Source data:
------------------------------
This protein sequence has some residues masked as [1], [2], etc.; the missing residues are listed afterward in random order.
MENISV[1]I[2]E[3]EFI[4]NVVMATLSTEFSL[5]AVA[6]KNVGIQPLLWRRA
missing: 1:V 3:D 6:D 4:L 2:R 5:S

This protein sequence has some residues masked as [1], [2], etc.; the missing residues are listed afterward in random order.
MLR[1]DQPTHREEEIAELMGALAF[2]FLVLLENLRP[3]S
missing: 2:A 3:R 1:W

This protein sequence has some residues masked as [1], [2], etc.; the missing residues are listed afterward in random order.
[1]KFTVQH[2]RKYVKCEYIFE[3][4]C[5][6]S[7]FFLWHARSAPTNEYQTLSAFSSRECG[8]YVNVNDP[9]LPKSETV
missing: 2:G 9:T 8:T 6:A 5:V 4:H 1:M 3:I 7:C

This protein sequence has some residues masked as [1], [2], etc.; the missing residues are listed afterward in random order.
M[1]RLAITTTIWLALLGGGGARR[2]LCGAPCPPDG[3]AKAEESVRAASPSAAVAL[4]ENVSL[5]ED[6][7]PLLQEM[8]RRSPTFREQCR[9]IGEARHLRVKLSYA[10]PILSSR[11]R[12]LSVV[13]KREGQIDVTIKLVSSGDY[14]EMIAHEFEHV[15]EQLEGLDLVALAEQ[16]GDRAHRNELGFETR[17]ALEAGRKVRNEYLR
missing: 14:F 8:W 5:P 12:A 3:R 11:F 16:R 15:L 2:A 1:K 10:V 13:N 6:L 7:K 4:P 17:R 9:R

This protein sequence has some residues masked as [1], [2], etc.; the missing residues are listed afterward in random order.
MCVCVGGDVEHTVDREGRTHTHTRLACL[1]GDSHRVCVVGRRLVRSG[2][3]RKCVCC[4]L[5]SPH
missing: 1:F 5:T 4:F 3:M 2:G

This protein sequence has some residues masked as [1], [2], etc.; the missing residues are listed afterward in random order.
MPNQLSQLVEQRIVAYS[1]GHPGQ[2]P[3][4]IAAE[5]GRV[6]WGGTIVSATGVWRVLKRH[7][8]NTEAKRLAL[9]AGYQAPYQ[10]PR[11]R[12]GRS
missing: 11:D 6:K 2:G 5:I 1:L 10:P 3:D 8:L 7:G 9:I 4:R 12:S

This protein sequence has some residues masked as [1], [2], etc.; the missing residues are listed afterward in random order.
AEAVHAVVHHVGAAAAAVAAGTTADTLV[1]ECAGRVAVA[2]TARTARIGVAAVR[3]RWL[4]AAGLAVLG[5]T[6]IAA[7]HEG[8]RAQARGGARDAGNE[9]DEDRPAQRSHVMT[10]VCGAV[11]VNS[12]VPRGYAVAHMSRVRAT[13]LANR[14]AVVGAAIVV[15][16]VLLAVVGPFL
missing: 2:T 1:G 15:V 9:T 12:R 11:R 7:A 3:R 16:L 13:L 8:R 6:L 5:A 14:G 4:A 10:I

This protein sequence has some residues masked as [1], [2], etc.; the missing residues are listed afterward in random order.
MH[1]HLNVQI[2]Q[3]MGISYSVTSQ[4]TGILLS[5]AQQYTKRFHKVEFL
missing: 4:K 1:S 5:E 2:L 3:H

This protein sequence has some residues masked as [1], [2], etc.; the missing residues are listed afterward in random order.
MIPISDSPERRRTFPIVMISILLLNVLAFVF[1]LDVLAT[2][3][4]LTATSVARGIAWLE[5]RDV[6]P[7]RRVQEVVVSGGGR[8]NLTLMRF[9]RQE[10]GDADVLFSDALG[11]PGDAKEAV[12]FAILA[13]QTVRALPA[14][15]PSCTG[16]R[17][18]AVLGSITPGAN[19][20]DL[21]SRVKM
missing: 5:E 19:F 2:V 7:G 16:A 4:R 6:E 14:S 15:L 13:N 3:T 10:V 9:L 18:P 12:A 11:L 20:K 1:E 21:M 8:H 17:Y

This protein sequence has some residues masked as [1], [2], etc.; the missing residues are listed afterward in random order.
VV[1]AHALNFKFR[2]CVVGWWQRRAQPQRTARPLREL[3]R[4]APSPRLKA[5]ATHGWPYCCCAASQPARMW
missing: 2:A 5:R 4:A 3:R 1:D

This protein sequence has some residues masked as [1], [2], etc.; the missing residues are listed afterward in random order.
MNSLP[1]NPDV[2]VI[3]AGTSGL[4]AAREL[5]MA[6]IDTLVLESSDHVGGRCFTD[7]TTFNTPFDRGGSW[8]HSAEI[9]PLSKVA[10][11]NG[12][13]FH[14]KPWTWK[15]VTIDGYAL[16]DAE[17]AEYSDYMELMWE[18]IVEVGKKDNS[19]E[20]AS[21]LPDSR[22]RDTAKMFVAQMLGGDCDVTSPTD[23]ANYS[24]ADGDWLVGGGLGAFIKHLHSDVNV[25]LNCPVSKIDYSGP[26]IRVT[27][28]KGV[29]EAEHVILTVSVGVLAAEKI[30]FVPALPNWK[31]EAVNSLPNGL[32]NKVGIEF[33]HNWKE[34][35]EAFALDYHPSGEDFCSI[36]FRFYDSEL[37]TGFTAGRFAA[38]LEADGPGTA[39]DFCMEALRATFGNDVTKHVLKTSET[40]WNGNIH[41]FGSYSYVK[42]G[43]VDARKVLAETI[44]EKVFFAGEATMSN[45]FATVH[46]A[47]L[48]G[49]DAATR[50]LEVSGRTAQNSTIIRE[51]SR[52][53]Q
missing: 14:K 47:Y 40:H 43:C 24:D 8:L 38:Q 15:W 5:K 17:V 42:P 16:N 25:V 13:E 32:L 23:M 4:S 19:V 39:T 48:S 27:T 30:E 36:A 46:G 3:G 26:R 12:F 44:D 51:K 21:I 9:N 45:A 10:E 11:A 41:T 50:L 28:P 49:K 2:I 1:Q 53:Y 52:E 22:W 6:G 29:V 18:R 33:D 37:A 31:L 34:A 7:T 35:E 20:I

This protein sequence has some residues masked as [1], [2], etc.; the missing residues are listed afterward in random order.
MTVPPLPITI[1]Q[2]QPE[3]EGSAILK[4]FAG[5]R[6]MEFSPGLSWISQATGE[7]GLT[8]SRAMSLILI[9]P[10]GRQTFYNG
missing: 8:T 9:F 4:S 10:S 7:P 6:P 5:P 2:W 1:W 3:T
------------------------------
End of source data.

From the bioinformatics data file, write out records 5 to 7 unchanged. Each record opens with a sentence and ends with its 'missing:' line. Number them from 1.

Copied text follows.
This protein sequence has some residues masked as [1], [2], etc.; the missing residues are listed afterward in random order.
MCVCVGGDVEHTVDREGRTHTHTRLACL[1]GDSHRVCVVGRRLVRSG[2][3]RKCVCC[4]L[5]SPH
missing: 1:F 5:T 4:F 3:M 2:G

This protein sequence has some residues masked as [1], [2], etc.; the missing residues are listed afterward in random order.
MPNQLSQLVEQRIVAYS[1]GHPGQ[2]P[3][4]IAAE[5]GRV[6]WGGTIVSATGVWRVLKRH[7][8]NTEAKRLAL[9]AGYQAPYQ[10]PR[11]R[12]GRS
missing: 11:D 6:K 2:G 5:I 1:L 10:P 3:D 8:L 7:G 9:I 4:R 12:S

This protein sequence has some residues masked as [1], [2], etc.; the missing residues are listed afterward in random order.
AEAVHAVVHHVGAAAAAVAAGTTADTLV[1]ECAGRVAVA[2]TARTARIGVAAVR[3]RWL[4]AAGLAVLG[5]T[6]IAA[7]HEG[8]RAQARGGARDAGNE[9]DEDRPAQRSHVMT[10]VCGAV[11]VNS[12]VPRGYAVAHMSRVRAT[13]LANR[14]AVVGAAIVV[15][16]VLLAVVGPFL
missing: 2:T 1:G 15:V 9:T 12:R 11:R 7:A 3:R 16:L 13:L 8:R 6:L 5:A 14:G 4:A 10:I